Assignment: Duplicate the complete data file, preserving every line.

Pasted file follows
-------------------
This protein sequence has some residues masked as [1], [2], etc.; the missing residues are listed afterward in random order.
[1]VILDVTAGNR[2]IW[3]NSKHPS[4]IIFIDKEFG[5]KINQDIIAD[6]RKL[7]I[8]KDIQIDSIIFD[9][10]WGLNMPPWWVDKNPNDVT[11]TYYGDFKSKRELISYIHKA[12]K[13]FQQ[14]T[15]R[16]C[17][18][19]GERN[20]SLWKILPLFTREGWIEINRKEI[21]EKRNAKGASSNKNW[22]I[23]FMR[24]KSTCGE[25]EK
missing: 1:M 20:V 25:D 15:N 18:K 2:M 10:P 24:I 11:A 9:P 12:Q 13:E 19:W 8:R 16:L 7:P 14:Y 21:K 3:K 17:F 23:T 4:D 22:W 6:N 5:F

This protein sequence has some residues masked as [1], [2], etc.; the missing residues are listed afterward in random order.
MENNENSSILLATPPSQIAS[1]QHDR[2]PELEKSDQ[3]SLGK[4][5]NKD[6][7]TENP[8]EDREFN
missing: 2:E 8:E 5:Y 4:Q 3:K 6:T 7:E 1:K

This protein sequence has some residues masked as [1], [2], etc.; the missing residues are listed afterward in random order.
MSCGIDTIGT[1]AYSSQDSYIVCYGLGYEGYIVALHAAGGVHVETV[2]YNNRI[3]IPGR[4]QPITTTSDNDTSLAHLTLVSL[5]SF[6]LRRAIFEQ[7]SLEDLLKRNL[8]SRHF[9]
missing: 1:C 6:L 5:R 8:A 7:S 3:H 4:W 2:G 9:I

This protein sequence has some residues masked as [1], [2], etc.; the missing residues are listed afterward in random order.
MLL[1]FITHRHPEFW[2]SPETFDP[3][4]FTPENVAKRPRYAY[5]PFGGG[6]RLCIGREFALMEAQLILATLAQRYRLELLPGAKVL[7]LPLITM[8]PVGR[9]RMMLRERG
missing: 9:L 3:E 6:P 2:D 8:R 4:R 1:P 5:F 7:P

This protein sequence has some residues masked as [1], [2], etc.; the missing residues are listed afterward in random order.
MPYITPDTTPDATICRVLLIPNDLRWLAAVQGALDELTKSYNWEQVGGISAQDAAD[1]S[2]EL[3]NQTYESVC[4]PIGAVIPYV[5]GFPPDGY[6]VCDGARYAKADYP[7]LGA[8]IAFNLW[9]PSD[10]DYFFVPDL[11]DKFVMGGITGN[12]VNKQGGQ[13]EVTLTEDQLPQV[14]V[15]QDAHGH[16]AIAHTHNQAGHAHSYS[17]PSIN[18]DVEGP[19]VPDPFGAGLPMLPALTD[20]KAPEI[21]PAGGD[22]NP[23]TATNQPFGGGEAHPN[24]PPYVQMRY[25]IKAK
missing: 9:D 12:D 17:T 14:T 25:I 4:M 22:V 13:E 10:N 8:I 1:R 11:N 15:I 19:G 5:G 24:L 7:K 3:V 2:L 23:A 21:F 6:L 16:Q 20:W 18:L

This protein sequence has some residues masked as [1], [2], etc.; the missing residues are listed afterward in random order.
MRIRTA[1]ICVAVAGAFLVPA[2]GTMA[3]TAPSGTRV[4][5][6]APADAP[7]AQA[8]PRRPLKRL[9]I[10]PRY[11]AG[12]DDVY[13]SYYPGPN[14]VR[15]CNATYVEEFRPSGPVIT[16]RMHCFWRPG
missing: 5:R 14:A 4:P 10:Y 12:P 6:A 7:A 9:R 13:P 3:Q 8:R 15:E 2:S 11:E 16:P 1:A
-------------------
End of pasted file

This protein sequence has some residues masked as [1], [2], etc.; the missing residues are listed afterward in random order.
[1]VILDVTAGNR[2]IW[3]NSKHPS[4]IIFIDKEFG[5]KINQDIIAD[6]RKL[7]I[8]KDIQIDSIIFD[9][10]WGLNMPPWWVDKNPNDVT[11]TYYGDFKSKRELISYIHKA[12]K[13]FQQ[14]T[15]R[16]C[17][18][19]GERN[20]SLWKILPLFTREGWIEINRKEI[21]EKRNAKGASSNKNW[22]I[23]FMR[24]KSTCGE[25]EK
missing: 1:M 20:V 25:D 15:N 18:K 2:M 10:P 24:I 11:A 9:P 12:Q 13:E 19:W 8:R 16:L 7:P 14:Y 21:K 3:K 17:F 23:T 4:D 22:W 6:N 5:F

This protein sequence has some residues masked as [1], [2], etc.; the missing residues are listed afterward in random order.
MENNENSSILLATPPSQIAS[1]QHDR[2]PELEKSDQ[3]SLGK[4][5]NKD[6][7]TENP[8]EDREFN
missing: 2:E 8:E 5:Y 4:Q 3:K 6:T 7:E 1:K

This protein sequence has some residues masked as [1], [2], etc.; the missing residues are listed afterward in random order.
MSCGIDTIGT[1]AYSSQDSYIVCYGLGYEGYIVALHAAGGVHVETV[2]YNNRI[3]IPGR[4]QPITTTSDNDTSLAHLTLVSL[5]SF[6]LRRAIFEQ[7]SLEDLLKRNL[8]SRHF[9]
missing: 1:C 6:L 5:R 8:A 7:S 3:H 4:W 2:G 9:I

This protein sequence has some residues masked as [1], [2], etc.; the missing residues are listed afterward in random order.
MLL[1]FITHRHPEFW[2]SPETFDP[3][4]FTPENVAKRPRYAY[5]PFGGG[6]RLCIGREFALMEAQLILATLAQRYRLELLPGAKVL[7]LPLITM[8]PVGR[9]RMMLRERG
missing: 9:L 3:E 6:P 2:D 8:R 4:R 1:P 5:F 7:P

This protein sequence has some residues masked as [1], [2], etc.; the missing residues are listed afterward in random order.
MPYITPDTTPDATICRVLLIPNDLRWLAAVQGALDELTKSYNWEQVGGISAQDAAD[1]S[2]EL[3]NQTYESVC[4]PIGAVIPYV[5]GFPPDGY[6]VCDGARYAKADYP[7]LGA[8]IAFNLW[9]PSD[10]DYFFVPDL[11]DKFVMGGITGN[12]VNKQGGQ[13]EVTLTEDQLPQV[14]V[15]QDAHGH[16]AIAHTHNQAGHAHSYS[17]PSIN[18]DVEGP[19]VPDPFGAGLPMLPALTD[20]KAPEI[21]PAGGD[22]NP[23]TATNQPFGGGEAHPN[24]PPYVQMRY[25]IKAK
missing: 9:D 12:D 17:T 14:T 25:I 4:M 22:V 13:E 10:N 8:I 1:R 11:N 15:I 19:G 5:G 24:L 7:K 3:V 2:L 23:A 21:F 6:L 16:Q 20:W 18:L

This protein sequence has some residues masked as [1], [2], etc.; the missing residues are listed afterward in random order.
MRIRTA[1]ICVAVAGAFLVPA[2]GTMA[3]TAPSGTRV[4][5][6]APADAP[7]AQA[8]PRRPLKRL[9]I[10]PRY[11]AG[12]DDVY[13]SYYPGPN[14]VR[15]CNATYVEEFRPSGPVIT[16]RMHCFWRPG
missing: 5:R 14:A 4:P 10:Y 12:P 6:A 7:A 9:R 13:P 3:Q 8:R 15:E 2:S 11:E 16:P 1:A